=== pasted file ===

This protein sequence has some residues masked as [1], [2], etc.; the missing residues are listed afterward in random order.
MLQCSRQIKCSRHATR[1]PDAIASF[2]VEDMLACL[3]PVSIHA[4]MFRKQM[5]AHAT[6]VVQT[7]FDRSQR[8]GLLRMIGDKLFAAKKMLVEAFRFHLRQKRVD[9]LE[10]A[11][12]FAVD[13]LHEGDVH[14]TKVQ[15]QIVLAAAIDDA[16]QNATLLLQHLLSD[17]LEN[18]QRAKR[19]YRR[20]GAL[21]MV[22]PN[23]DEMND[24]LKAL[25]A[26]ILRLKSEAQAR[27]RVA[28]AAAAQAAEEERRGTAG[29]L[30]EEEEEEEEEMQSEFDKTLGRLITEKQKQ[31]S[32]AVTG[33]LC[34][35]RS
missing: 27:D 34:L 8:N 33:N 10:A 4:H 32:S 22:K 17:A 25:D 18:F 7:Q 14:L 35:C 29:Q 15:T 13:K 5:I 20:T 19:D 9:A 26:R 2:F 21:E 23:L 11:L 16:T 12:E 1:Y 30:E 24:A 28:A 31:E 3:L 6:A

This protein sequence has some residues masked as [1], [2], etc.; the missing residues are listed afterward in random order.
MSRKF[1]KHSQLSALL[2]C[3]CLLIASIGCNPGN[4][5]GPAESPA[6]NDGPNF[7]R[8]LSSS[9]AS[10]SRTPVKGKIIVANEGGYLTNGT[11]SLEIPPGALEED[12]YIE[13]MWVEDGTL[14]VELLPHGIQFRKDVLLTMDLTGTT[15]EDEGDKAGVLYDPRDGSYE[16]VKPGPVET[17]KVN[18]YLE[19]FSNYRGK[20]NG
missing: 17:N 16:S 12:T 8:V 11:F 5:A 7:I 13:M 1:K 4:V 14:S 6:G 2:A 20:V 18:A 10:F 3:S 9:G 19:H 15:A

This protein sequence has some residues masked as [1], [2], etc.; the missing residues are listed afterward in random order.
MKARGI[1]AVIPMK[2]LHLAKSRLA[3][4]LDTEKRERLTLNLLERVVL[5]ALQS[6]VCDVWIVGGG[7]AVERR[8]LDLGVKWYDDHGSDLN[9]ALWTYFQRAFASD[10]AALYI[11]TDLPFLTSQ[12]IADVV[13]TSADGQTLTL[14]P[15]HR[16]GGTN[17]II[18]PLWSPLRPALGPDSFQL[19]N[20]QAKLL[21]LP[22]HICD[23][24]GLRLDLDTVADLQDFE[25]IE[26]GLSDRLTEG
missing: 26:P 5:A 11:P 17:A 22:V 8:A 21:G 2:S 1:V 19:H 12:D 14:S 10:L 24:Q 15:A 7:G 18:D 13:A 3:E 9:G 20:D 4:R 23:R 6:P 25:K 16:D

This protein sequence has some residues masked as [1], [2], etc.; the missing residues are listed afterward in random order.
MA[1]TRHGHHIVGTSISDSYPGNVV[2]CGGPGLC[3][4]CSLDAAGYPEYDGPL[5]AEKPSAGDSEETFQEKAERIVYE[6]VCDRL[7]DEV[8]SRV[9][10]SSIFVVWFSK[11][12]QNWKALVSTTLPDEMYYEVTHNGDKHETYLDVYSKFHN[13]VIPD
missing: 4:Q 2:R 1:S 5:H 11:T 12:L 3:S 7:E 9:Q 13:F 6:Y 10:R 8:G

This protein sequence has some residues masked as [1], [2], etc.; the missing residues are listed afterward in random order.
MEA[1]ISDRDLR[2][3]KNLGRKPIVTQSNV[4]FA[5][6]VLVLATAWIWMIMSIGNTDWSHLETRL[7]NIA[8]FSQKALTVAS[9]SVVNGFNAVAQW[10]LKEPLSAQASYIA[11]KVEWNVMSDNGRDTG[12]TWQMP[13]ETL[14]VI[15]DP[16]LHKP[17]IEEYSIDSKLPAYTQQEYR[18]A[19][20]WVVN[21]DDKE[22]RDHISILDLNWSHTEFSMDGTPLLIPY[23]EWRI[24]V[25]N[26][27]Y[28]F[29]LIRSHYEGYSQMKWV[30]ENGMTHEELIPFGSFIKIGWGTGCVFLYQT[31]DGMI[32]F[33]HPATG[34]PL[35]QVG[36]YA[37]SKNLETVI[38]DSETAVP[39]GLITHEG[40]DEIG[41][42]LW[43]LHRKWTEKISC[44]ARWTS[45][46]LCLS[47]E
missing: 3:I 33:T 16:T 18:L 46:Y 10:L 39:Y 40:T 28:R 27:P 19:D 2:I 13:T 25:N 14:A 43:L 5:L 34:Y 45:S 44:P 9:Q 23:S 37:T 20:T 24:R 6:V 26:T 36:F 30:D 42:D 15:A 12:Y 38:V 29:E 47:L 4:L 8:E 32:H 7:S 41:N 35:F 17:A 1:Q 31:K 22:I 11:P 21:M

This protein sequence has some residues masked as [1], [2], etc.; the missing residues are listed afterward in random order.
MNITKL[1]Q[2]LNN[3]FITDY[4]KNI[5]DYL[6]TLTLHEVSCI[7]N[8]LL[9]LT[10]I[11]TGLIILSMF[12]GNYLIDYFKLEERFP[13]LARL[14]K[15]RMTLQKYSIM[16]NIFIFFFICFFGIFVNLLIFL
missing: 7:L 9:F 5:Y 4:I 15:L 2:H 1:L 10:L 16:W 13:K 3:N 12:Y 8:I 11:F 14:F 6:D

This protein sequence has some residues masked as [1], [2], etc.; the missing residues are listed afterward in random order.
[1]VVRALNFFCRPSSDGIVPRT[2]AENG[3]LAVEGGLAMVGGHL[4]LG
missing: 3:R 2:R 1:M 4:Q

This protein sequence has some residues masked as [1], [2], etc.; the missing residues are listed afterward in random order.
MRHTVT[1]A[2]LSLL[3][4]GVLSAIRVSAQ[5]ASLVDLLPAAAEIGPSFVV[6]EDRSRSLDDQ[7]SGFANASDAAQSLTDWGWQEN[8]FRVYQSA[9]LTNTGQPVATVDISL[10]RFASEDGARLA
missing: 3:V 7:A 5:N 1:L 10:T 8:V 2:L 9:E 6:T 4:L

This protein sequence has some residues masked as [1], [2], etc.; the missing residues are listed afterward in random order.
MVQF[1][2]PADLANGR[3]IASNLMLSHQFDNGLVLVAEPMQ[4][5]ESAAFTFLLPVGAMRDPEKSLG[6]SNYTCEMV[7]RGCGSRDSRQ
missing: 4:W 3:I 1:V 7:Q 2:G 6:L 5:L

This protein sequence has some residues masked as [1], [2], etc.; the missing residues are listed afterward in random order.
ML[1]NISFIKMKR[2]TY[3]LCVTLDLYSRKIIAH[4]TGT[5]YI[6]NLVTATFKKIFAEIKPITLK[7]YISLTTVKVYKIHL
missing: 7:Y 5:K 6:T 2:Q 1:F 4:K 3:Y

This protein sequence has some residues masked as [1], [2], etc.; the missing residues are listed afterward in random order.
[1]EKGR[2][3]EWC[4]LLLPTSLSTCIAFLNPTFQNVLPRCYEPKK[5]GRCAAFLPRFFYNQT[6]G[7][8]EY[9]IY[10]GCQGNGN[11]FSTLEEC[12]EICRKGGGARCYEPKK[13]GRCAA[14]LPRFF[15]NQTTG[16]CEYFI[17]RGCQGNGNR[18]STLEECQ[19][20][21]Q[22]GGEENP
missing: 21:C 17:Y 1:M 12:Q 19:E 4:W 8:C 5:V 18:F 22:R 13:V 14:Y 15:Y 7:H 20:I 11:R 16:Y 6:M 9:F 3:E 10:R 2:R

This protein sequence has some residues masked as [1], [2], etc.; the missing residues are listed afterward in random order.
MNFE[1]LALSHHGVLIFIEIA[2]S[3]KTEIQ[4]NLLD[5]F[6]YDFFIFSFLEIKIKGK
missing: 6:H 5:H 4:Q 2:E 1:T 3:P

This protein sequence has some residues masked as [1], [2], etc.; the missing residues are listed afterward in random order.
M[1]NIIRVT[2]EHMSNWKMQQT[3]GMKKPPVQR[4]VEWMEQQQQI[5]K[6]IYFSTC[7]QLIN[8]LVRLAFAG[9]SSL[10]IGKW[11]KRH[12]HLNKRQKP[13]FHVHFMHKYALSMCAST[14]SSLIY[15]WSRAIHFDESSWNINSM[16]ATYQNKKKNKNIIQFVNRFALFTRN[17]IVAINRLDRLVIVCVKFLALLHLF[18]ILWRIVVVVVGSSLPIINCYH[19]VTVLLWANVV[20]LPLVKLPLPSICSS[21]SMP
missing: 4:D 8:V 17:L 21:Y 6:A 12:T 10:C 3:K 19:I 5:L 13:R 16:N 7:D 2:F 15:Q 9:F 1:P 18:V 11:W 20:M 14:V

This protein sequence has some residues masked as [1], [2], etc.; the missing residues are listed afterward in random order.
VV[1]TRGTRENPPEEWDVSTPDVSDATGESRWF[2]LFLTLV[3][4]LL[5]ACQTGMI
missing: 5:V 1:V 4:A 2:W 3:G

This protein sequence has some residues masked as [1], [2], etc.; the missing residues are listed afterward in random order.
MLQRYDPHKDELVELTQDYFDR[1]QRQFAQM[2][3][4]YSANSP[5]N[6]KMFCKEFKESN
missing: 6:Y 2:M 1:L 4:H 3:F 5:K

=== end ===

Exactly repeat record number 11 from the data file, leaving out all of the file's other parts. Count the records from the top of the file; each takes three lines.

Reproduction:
This protein sequence has some residues masked as [1], [2], etc.; the missing residues are listed afterward in random order.
[1]EKGR[2][3]EWC[4]LLLPTSLSTCIAFLNPTFQNVLPRCYEPKK[5]GRCAAFLPRFFYNQT[6]G[7][8]EY[9]IY[10]GCQGNGN[11]FSTLEEC[12]EICRKGGGARCYEPKK[13]GRCAA[14]LPRFF[15]NQTTG[16]CEYFI[17]RGCQGNGNR[18]STLEECQ[19][20][21]Q[22]GGEENP
missing: 21:C 17:Y 1:M 12:Q 19:E 4:W 8:C 5:V 18:F 22:R 13:V 14:Y 15:Y 7:H 20:I 11:R 16:Y 6:M 9:F 3:E 10:R 2:R